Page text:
I love it when artists bring to life concepts that resonate with daily life, just like Berlin-based designer and vegetarian, Silvia Wald who opened up a butcher shop called Aufschnitt (German for “cold cuts”) complete with hams, sausages and meat cuts. They’re not real, of course, but those who are looking for real pieces of meat at her shop might find themselves a little confused.
From Oddity Central:
An engineer for clothing technology, Wald started making her delicious fluffy meats in 2009, as a small project, but after seeing how popular her few sausages were, she started making all kinds of other textile foods, from salami to large pieces of ham, from materials like cotton stretch velvet, lycra, wool or micro fibre. Then she opened her own little butcher shop in Berlin, where she sells her creations to both meat lovers and vegetarians.
I know if I stick these in my home long enough I might start to look at meat a little differently, and if I were ever in Berlin Aufschnitt is definitely a place I’d love to visit!
If you’d like to create artworks that resonate with people, here are a few tips:
Find an angle that you’re passionate about
This can be an interesting slant to what you’re drawn to – Silvia chose to produce work based on meat because she is passionate about being a vegetarian – not because she likes meat. So tap into what you love, but also see how you can create a message that enforces and strengthens your passion. It’s always more effective to find a different angle rather than just saying “here’s what I like” and then just showing it.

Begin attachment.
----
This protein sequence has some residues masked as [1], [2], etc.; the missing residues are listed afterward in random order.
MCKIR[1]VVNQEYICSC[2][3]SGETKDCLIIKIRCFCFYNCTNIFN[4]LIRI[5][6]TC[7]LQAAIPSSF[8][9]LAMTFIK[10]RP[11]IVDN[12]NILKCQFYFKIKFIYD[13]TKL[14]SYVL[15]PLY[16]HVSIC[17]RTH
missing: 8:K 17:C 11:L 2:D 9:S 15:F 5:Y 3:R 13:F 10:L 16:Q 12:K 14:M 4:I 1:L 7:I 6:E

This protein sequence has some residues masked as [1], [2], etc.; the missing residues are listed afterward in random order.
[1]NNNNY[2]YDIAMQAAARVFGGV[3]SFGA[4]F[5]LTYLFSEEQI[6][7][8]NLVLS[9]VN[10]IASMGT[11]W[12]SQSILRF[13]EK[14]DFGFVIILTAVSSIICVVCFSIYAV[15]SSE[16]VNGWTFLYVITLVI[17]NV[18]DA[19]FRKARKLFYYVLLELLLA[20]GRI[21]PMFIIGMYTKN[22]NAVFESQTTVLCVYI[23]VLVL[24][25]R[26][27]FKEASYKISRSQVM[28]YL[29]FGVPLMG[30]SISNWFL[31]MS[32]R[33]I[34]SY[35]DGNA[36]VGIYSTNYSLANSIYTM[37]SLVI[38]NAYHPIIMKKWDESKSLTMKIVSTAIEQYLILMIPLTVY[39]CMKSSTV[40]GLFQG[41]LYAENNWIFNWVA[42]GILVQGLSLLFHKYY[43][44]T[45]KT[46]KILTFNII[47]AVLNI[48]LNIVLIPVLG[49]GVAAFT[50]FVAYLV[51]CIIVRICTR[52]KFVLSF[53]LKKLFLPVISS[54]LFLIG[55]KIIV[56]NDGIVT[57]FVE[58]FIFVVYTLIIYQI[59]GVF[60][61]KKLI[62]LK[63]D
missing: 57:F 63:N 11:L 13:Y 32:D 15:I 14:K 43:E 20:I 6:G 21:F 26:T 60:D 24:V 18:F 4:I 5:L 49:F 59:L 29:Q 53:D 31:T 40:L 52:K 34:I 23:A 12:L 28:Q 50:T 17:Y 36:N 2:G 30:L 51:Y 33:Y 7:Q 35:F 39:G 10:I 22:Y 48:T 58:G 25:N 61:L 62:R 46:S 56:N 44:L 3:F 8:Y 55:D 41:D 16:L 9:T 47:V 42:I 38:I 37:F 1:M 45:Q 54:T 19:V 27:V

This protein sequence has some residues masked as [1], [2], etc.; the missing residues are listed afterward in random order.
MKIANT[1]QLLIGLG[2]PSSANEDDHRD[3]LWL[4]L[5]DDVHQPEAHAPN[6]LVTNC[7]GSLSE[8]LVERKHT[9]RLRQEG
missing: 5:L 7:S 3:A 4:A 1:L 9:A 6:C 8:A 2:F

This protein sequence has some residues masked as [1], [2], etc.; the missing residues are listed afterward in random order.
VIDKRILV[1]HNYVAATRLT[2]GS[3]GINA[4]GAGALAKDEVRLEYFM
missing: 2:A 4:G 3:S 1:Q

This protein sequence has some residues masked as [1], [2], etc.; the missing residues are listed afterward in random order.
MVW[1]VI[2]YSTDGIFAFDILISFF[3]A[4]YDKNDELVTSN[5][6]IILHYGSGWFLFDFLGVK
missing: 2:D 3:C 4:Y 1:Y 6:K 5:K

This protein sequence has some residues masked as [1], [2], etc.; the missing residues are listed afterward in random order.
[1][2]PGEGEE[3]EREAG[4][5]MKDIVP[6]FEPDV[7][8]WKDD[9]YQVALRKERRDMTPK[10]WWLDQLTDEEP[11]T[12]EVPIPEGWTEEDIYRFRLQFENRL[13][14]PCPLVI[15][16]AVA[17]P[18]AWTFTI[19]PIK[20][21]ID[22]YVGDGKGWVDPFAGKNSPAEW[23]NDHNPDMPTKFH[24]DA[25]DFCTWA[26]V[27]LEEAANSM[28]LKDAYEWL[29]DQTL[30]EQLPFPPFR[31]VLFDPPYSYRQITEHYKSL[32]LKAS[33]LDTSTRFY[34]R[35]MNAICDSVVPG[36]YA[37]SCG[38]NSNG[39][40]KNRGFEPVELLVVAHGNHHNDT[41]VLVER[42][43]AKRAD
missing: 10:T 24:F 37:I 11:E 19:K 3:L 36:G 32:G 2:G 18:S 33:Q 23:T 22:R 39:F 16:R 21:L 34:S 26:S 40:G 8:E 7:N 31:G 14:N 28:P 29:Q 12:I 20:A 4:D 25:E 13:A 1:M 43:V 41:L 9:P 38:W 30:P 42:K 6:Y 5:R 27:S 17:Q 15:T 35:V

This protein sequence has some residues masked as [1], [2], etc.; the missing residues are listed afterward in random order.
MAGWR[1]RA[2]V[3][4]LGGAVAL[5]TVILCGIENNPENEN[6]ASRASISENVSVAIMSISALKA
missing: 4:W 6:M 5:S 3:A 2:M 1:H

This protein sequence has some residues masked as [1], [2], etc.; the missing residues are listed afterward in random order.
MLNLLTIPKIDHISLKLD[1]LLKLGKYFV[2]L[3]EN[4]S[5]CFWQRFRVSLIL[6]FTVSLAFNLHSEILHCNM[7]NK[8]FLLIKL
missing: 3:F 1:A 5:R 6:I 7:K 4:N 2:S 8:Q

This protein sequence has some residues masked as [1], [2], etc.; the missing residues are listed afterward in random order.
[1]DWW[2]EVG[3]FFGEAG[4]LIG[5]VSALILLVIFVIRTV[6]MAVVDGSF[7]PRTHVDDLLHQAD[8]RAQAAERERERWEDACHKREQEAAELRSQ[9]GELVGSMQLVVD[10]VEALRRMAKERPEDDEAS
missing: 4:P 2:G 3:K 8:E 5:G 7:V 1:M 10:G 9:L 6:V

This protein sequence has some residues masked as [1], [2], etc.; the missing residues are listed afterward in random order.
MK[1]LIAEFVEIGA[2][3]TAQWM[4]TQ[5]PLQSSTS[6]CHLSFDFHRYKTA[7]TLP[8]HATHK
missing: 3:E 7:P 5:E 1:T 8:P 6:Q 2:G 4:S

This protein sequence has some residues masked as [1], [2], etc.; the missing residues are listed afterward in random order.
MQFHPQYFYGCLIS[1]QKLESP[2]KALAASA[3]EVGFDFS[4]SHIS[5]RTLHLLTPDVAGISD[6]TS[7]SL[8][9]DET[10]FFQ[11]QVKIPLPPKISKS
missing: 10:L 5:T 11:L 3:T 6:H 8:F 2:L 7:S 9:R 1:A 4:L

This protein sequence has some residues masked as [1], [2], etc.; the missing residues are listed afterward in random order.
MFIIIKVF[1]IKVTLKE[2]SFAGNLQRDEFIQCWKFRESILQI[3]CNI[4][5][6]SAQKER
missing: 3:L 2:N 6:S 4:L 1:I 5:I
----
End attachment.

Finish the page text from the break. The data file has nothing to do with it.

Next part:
Play up the contrast
What makes Silvia’s shop so intriguing is also because the fact that she is a vegetarian who creates vegan-friendly meat replicas: things you wouldn’t expect to appear in the same sentence when describing a vegetarian. What can you offer people that will make them look twice?
Find intersections between your passion and a message
It’s always stronger to first create a message that others can resonate with (for Silvia it’s creating meat products that are vegan-friendly), and then creating works that speak or spread that message (surprise, surprise, it’s not meat – therein lies the fun!). Once you have a clear and direct way of communicating your vision, it’s easier for your audience to connect with what you are trying to say.
Create interest via context
Silvia has done a great job of putting her wares into context – she puts her plush toys and meat pillows in a deli display; and hanging it up on the wall – just like what you’d see meat being displayed in a butcher shop. See how your art can communicate with its surroundings!
If you have more tips to share, let us know in the comments section!
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